Sky watchers rejoice! The annual celestial event known as the Perseid meteor shower will hit the evening skies this weekend, and with moonless skies this time around, prepare for a majestic show.
The Perseid meteor shower happens when Earth passes through the debris left behind by Comet Swift-Tuttle, which orbits the sun every 133 years.
This debris consists of dust and ice, and during the Perseid shower those burn up in the Earth’s atmosphere, causing one of the most amazing meteor showers of the year. Humans are known to have been observing the Perseid meteor shower for at least 2,000 years.
This coming Sunday night, if conditions allow it, expect to see shooting stars racing through the sky every few minutes with your naked eye.
How to watch the Perseid Meteor Shower
The best time to watch the Perseid meteor shower is at its peak on Sunday night, August 12, anytime after 10 p.m. until dawn.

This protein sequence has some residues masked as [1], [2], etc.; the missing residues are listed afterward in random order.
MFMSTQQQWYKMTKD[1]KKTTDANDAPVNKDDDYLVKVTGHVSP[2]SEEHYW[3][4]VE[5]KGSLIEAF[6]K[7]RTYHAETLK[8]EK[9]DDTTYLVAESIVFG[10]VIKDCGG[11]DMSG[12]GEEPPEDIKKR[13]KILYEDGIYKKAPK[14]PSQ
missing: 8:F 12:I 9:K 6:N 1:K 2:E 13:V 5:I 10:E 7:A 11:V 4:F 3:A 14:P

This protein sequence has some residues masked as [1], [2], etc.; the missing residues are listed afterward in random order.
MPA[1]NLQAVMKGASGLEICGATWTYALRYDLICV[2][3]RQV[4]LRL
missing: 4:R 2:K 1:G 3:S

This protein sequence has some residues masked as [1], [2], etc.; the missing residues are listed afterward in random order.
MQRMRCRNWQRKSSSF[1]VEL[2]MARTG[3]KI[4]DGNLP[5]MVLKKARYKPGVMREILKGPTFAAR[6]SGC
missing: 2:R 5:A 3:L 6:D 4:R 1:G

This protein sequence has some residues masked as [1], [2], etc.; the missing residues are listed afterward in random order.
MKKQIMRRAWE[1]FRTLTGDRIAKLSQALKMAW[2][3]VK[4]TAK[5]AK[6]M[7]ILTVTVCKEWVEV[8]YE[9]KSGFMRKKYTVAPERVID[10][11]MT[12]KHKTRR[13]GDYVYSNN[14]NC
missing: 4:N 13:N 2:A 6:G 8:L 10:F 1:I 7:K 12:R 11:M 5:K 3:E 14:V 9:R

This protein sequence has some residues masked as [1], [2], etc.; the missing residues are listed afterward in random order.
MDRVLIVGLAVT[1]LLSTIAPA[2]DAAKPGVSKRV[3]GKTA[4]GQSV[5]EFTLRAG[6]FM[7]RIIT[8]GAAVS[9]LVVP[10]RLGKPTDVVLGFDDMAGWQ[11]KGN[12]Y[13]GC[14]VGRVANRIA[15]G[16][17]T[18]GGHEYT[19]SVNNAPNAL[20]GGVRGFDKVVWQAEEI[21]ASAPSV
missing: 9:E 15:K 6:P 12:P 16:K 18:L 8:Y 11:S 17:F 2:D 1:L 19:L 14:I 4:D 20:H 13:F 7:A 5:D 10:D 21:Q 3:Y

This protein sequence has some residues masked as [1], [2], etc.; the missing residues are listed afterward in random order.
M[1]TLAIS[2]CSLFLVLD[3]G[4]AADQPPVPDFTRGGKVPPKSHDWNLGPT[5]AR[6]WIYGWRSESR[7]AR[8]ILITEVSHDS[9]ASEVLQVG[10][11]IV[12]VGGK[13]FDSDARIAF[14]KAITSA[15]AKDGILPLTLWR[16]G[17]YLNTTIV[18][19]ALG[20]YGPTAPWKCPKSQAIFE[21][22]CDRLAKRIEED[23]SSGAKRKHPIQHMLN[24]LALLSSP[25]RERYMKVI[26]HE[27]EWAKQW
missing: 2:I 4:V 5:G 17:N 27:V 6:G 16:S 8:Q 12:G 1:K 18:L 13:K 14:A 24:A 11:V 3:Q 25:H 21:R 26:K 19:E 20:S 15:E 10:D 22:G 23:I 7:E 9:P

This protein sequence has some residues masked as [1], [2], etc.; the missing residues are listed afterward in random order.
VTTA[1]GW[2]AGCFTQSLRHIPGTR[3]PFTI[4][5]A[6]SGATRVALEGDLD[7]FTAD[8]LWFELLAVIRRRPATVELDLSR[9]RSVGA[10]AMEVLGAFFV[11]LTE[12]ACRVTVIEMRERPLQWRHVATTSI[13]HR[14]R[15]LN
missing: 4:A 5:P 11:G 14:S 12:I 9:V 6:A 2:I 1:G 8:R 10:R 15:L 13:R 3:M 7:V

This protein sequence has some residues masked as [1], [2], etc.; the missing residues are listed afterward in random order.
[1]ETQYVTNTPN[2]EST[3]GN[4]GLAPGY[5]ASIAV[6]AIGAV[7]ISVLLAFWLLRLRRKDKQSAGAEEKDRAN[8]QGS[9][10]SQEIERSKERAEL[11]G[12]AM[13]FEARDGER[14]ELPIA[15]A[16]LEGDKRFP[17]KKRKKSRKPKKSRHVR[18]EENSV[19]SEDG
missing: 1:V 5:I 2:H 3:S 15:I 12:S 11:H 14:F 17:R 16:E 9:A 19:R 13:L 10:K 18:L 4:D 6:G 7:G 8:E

If you’re in the U.S., you can spot the Perseids rising around the northeastern sky. It might take up to an hour for your eyes to fully adjust to the darkness before you start noticing the shooting stars.
For the best viewing angle, you can lie flat on your lawn or on a reclining chair and simply watch the sky. No special equipment is needed but it’s recommended that you distance yourself from light sources as far as possible.
Urban areas may not be the best place to view the shower due to the abundance of artificial lighting so if you want to get the best views, you might want to venture out beyond the city limits and camp out.
The meteors will take various shapes and intensities. Some will be quick streaks while some will be brighter and will drift through the sky for several seconds. The Perseid meteor showers present a good opportunity to capture some amazing time-lapse shots so make sure you have your camera handy.
However, if you don’t feel like heading out, you can catch the Virtual Telescope Project live stream of the Perseid meteor shower on Sunday at 4:30 p.m. EST, 1:30 p.m. PST. This stream will be from the Castel Santa Maria in Italy’s Perugia province, where the earthquake-damaged 16th-century church is currently being restored.